Burundian Agents Tortured Critics With Electric Shocks and Melting Plastic Says HRW

Burundian President Nkurunziza
Burundian President Pierre Nkurunziza at an Independence Day ceremony in Bujumbura, July 1. His re-election led to a crackdown on opposition supporters that included use of torture, HRW claims. ONESPHORE NIBIGIRA/AFP/Getty Images

Electric shocks, pliers applied to genitals and dripping melting plastic onto victim's bodies are some of the torture methods employed by Burundian intelligence services, according to a human rights agency.

Burundi's national intelligence agency, the Service Nationale de Renseignements (SNR), has been involved in a crackdown on opposition activists since April 2015, when President Pierre Nkurunziza announced that he was standing for a third term in charge of the East African country. He was re-elected in July.

Agents of the SNR have viciously tortured scores of supposed opposition supporters, according to a report published on Thursday by Human Rights Watch (HRW). Intelligence officials have also collaborated with the Imbonerakure, which is officially the youth wing of Burundi's ruling party, the National Council for the Defense of Democracy-Forces for the Defense of Democracy (CNDD-FDD). Unofficially, the Imbonerakure is a youth militia that is seen to command more power than the police and is known for its ruthless violence towards anti-government critics.

Hundreds of people have been killed since the conflict in Burundi began following Nkurunziza's announcement of running for re-election. The violence has displaced almost 270,000 people—mostly to neighboring Tanzania and Rwanda—as security forces and opposition militias have traded tit-for-tat killings and attacks. The crisis has raised fears of a full-scale civil war in Burundi, which only emerged from a 12-year civil conflict that claimed some 300,000 lives in 2006. The United Nations (U.N.) has also recorded at least 651 cases of torture in the year starting April 2015, most of which took place during periods of intense crackdowns on political opposition.

The violence has also taken on ethnic undertones, with reports of members of the Tutsi minority being targeted. That has brought to mind the specter of the Rwandan genocide, where some 800,000 Tutsis and moderate Hutus were killed in the space of four months in 1994 by Hutu extremists. Burundi and Rwanda have similar ethnic makeups, with around 85 percent of both populations being Hutu and 15 percent Tutsi.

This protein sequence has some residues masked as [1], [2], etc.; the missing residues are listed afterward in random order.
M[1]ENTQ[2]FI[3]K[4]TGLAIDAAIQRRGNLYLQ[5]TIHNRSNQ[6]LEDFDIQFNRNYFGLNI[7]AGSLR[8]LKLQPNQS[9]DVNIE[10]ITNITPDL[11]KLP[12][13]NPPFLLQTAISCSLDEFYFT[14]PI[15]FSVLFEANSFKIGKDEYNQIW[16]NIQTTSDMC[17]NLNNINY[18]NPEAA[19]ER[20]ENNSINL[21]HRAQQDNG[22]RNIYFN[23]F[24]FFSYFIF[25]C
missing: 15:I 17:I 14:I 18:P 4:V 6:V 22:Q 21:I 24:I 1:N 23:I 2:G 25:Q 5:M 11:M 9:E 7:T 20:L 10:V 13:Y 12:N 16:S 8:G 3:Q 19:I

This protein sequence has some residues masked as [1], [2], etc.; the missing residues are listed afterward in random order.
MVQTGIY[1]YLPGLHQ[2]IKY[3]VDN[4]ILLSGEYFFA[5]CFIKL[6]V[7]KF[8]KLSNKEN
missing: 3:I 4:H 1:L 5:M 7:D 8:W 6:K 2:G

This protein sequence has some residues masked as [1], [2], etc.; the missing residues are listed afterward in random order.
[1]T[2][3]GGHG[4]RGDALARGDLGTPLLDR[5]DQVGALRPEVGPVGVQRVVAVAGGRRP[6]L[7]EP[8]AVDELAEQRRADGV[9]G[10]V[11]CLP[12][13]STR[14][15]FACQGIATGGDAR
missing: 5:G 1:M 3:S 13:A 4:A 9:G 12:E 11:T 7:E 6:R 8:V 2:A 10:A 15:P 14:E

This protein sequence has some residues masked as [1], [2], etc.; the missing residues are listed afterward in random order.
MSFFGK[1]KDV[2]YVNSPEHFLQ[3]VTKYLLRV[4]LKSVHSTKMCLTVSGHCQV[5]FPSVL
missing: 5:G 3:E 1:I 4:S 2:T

HRW interviewed 40 victims of torture since April, coming from nine provinces across the country, plus the capital Bujumbura, where much of the recent unrest has been focused. The victims reported suffering vicious forms of torture at the hands of SNR agents, who were often collaborating with members of the Imbonerakure. The SNR's headquarters in the Rohero neighborhood of Bujumbura have several unofficial, hidden cells in which tortured detainees are hidden from international monitors, according to the victims. The Burundian government in April welcomed a proposal to deploy a U.N. police force in the country to monitor the situation.

Members of the Imbonerakure—which means "those who see far" in the Kirundi language—frequently arrest people at border crossings with Rwanda and accuse them of collaborating with anti-government forces. Nkurunziza's government has consistently accused Rwanda of seeking to depose it, and several organizations, including the U.N., have documented testimony from Burundian refugees who claim that Rwanda has recruited and given them military training with a view to fighting against the government in Bujumbura. Rwanda has denied the allegations and pledged to relocate many of the 79,000 Burundians seeking refuge in the country in order to avoid such allegations.

In a response to HRW, Burundi's public security minister Alain Guillaume Bunyoni, said it was "unthinkable" that police could have mistreated detainees and that it was a "serious error to assert gratuitously" that security forces were involved in torture or mistreatment of government opponents. SNR chief Etienne Ntakarutimana did not respond to HRW. A spokesperson for the Burundian Presidency was not immediately available to comment.